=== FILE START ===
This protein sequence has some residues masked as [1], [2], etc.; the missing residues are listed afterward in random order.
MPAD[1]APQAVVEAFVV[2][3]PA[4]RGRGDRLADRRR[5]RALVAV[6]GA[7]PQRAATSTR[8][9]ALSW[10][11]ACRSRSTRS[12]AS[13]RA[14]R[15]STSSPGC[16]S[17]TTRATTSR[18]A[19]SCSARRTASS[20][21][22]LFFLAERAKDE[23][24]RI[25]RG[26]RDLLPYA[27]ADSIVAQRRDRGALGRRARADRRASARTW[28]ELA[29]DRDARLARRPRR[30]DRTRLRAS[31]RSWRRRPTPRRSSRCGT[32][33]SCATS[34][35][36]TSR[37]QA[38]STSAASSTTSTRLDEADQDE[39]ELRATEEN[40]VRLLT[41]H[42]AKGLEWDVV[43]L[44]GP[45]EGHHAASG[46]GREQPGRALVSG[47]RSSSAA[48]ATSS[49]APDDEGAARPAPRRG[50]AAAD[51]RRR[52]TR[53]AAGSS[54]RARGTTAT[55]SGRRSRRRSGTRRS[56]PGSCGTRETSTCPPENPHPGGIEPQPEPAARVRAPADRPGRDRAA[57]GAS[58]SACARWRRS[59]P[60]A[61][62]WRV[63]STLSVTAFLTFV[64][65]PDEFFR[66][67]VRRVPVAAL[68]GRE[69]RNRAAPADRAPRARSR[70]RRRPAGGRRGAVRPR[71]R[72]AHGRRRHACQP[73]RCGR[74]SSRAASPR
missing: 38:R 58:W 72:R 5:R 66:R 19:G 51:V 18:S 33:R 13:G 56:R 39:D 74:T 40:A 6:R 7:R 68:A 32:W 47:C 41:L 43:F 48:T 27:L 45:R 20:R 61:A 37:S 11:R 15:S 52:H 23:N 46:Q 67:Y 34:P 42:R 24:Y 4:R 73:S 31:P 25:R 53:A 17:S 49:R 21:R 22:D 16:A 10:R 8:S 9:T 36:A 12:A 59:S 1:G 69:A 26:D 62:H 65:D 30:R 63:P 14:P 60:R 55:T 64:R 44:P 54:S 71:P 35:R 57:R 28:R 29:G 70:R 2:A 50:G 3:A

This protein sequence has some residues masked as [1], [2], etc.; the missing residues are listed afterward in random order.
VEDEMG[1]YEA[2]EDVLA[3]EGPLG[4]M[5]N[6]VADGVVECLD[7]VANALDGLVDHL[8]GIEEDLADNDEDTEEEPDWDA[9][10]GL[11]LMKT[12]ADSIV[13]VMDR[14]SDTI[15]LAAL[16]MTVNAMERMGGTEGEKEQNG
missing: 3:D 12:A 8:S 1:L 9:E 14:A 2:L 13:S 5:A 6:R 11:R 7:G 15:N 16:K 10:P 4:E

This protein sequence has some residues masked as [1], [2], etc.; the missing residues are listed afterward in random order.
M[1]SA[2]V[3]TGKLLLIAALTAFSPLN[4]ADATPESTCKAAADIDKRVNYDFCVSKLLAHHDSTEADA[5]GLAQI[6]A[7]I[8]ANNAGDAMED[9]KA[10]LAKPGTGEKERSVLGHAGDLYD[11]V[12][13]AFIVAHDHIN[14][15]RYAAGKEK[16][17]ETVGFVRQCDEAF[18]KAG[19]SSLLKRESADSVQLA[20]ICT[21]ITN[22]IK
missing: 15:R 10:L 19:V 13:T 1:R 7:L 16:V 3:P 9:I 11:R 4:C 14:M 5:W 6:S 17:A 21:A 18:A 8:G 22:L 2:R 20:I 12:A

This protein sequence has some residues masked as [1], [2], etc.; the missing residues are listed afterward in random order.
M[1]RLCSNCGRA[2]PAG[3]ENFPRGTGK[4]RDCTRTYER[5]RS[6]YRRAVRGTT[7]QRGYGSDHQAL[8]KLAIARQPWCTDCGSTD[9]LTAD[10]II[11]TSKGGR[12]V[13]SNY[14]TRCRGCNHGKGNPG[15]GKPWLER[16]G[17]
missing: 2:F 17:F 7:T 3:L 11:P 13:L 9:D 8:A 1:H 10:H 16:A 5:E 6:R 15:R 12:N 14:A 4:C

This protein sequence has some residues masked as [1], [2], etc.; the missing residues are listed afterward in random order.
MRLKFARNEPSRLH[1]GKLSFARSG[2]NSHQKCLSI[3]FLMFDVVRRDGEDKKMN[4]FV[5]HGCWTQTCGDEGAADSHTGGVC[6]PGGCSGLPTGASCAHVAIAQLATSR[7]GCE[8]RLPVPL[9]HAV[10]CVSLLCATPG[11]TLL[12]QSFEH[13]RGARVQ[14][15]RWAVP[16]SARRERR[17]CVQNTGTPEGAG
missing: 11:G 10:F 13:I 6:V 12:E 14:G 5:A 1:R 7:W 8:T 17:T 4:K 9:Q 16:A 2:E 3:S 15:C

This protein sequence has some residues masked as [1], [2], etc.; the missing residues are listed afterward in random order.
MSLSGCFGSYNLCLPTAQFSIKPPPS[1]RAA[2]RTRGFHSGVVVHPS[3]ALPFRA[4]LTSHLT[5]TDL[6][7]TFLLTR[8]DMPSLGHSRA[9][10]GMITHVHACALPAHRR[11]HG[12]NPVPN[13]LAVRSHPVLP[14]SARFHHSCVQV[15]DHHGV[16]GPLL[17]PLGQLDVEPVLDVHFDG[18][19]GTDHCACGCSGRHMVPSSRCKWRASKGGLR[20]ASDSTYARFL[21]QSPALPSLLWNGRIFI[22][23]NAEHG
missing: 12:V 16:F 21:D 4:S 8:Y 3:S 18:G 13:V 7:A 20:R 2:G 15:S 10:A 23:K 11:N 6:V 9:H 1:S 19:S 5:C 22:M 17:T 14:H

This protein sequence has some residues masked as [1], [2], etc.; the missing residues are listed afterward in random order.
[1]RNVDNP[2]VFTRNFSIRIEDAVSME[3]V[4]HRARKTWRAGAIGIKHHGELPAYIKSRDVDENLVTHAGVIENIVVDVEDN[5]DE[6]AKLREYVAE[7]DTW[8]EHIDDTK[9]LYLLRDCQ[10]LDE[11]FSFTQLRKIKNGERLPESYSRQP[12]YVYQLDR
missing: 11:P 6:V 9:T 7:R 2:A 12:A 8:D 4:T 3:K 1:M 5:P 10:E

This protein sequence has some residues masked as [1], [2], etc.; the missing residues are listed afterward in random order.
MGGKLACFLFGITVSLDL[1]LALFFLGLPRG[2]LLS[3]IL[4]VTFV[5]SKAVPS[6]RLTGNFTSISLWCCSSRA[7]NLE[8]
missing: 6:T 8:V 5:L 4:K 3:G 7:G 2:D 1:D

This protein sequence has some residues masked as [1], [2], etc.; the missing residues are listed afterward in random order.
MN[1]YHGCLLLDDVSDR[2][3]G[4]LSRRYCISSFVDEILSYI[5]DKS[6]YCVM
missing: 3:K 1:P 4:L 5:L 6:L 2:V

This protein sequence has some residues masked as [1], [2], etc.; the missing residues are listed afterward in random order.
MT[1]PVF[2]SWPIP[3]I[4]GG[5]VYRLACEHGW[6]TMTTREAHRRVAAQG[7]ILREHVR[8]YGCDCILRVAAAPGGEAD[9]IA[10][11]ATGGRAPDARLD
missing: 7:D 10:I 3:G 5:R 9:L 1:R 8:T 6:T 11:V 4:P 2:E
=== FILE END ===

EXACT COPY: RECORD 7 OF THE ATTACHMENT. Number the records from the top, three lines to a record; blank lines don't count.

This protein sequence has some residues masked as [1], [2], etc.; the missing residues are listed afterward in random order.
[1]RNVDNP[2]VFTRNFSIRIEDAVSME[3]V[4]HRARKTWRAGAIGIKHHGELPAYIKSRDVDENLVTHAGVIENIVVDVEDN[5]DE[6]AKLREYVAE[7]DTW[8]EHIDDTK[9]LYLLRDCQ[10]LDE[11]FSFTQLRKIKNGERLPESYSRQP[12]YVYQLDR
missing: 11:P 6:V 9:T 7:R 2:A 12:A 8:D 4:T 3:K 1:M 5:P 10:E